This Week’s Must-See Art Events: Orgasmatron Lives!

by Paddy Johnson Corinna Kirsch Gabriela Vainsencher on October 7, 2013 · 1 comment Events

We’re still flying by on September’s openings, but by the time the weekend rolls around, we’re gonna see some signs of new art life. Throughout the week, there’s a heckuva bunch of artist talks and lectures. We just might jump out of our panda costumes to attend a few. By the time the weekend rolls around though, we’ll have some hard choices to make. Pandacam re-enactments or Mike Kelley’s behemoth retrospective at PS1, Rollin Leonard’s solo show of cut up digital bodies, or Robert Longo’s Patsy Cline cover band reuniting at The Kitchen. Only time will tell whether the government’s shutdown has greater effects on the art world than anyone could have predicted.

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Microscope Gallery

4 Charles Place Brooklyn, NY, New York 11221

Video Musics III: Floating Oceans: a video opera w/ live music by Alexis Gideon

When I first read about Alexis Gideon’s video opera—a 38-minute stop-motion animation video opera incorporating elements of Irish history—I tried to figure out if there’s anyone else who’s ever squashed together such topics into a video. I couldn’t. But Gideon exhibited earlier this year with stop-motion animation star William Kentridge at the New Museum, so that’s close enough an ally.

The Bedford

110 Bedford Avenue, entrance on North 11th Street, Brooklyn, NY 11211

RoseLee Goldberg to Speak at Hyperallergic ArtTalk (RSVP required)

Performa, New York’s performance-only festival, hits the streets for its fifth iteration this fall. It’s come a long ways from its humble beginnings, and this year’s biennial will lay claim to be the most extravagant event so far, featuring International pavilions plopped throughout New York. Why is the world in such want for a temporary city filled with dancers, performers, and artists-as-performers? RoseLee Goldberg will discuss this, and fill audience members in on the history of performance at Hyperallergic’s ArtTalk.

SVA Beatrice Theatre

33 West 23rd Street, New York, NY 10011
7:00-8:30PM Website

Design for 100%: The Buckminster Fuller Institute with the Design For Social Innovation program at SVA

How do designers end up making objects that can be used by everyone? For just an hour-and-a-half, panelists Jason McLennan (Living Building Challenge), Andrew Revkin (NY Times, Pace University), Linda Weintraub (Eco Art Writer and Practitioner), and Woody Tasch (Slow Money) will discuss this big ol’ question.


The Institute of Fine Arts, NYU

1 East 78th Street New York, NY 10075

Artists at the Institute: Rob Pruitt

Rob Pruitt’s seen the ups-and-downs of the art world, so he’s bound to dish out some great advice for students at the IFA. For Tuesday’s talk, we’re hoping he’ll discuss his latest project, the third Rob Pruitt Art Awards; this time the event’s changes its partnership with the Guggenheim and White Columns and aligns itself with Art in America. That means no fancy physical awards ceremony.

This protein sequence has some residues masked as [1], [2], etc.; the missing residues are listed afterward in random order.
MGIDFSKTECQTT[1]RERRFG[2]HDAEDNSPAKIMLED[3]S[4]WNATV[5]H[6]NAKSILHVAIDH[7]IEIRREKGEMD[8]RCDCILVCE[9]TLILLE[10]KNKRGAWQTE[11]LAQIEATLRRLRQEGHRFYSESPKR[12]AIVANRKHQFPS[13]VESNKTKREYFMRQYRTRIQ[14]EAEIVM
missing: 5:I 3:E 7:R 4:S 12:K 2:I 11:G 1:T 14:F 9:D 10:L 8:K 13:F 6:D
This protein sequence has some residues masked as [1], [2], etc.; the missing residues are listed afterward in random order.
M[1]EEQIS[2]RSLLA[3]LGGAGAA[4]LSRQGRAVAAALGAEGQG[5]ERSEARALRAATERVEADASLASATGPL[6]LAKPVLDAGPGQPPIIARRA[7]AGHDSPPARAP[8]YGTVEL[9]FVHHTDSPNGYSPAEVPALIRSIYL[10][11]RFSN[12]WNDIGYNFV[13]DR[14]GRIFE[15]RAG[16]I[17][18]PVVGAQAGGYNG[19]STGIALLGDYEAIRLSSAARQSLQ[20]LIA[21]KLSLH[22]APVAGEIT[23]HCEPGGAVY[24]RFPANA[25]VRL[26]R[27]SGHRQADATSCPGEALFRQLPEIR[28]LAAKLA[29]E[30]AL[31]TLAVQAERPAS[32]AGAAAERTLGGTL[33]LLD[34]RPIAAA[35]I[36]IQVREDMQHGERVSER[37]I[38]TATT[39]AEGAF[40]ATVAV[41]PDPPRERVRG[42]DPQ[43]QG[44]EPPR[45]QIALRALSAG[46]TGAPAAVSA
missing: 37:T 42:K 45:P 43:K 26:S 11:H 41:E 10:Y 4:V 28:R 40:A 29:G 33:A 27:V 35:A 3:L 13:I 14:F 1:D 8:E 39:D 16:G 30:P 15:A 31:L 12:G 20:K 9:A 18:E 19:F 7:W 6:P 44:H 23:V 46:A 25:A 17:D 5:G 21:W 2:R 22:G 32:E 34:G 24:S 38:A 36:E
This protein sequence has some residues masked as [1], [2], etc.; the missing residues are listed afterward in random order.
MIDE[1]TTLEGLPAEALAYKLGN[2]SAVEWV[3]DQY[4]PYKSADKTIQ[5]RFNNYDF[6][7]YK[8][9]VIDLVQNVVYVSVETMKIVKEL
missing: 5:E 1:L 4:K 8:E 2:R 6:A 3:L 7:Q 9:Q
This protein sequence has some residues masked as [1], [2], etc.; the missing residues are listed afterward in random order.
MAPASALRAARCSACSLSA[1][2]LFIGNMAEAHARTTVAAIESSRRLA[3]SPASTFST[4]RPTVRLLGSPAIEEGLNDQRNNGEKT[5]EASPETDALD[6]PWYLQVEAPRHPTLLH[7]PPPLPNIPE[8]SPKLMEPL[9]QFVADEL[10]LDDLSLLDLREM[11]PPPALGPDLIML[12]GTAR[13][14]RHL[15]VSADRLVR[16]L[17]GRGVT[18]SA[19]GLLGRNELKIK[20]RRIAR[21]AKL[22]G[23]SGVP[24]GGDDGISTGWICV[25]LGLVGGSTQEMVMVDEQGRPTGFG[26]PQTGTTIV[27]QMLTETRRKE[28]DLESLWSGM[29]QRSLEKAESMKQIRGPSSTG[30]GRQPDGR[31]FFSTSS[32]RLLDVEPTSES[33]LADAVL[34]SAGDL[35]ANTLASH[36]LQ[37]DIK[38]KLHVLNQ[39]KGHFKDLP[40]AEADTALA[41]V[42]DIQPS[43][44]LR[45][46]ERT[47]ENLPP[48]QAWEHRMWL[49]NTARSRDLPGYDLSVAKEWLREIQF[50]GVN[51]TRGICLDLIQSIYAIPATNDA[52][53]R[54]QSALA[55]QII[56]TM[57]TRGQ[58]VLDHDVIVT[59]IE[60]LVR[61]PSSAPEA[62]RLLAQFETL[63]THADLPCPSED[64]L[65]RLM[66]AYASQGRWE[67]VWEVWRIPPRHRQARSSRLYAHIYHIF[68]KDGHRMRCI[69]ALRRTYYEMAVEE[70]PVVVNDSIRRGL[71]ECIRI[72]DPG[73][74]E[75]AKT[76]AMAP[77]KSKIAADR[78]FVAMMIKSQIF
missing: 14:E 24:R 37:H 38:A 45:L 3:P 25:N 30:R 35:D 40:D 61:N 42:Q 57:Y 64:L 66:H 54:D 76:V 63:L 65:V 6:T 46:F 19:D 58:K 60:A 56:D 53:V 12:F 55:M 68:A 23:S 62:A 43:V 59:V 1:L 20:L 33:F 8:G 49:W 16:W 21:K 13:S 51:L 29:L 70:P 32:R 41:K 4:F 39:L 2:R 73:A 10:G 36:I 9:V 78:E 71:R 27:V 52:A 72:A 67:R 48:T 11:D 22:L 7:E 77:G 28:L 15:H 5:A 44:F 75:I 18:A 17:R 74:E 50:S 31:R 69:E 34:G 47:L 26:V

540 W 21st St, New York, NY 10011

Carrie Mae Rose: Light As a Feather

Eyebeam’s Computational Fashion Fellow Carrie Mae Rose (and AFC roommate) will exhibit a new series of wearable sculptures that move about and light up in accordance with the unseen electrical forces of the human body. Nifty. In a time when nearly all newly designed objects tend to be interactive—take, for instance, Siri—this work seems quite timely.


James Fuentes LLC

55 Delancey St, New York, NY 10002


We’re going to Joshua Abelow’s show because he’s an exceptionally crafty painter. His paintings are semi-autobiographical, full of cheekiness and vim about trying to make insert his own life into his work. He doesn’t play by the rulebook, and that’s good enough for us.

The Drawing Center

35 Wooster Street, New York, NY 10013
6:30 PM Website

Sean Scully: Artist-Led Walkthrough and Reading

This one’s for the formalists. Two-time Turner Prize nominee Sean Scully’s known for his abstract masking-tape painting; he’s been churning out these geometric beauties since the 1970s. To get a sense of how Scully ended up with these large-scale works, the Drawing Center’s showing smaller drawings and prototypes for these pieces, all tapping into the same, taped-on repetition as the larger works.


Bleecker Street Art Club

305 Bleecker St, New York, NY 10014

Meet Your Maker: Todd James, Joyce Pensato, Sue Williams, Devin Troy Strother, and Sylvia Jeffriess, curated by Jessica Hodin

Here’s some snob-free art. All these artists make cartoony paintings, but that doesn’t mean the work’s all lighthearted. Joyce Pensato’s streakily painted Mickey Mouses, Homer Simpsons, and Batmans are demented, the stuff out of childhood nightmares.

Sikkema Jenkins & Co.

530 West 22nd Street, New York, NY 10011

Slip: Arlene Shechet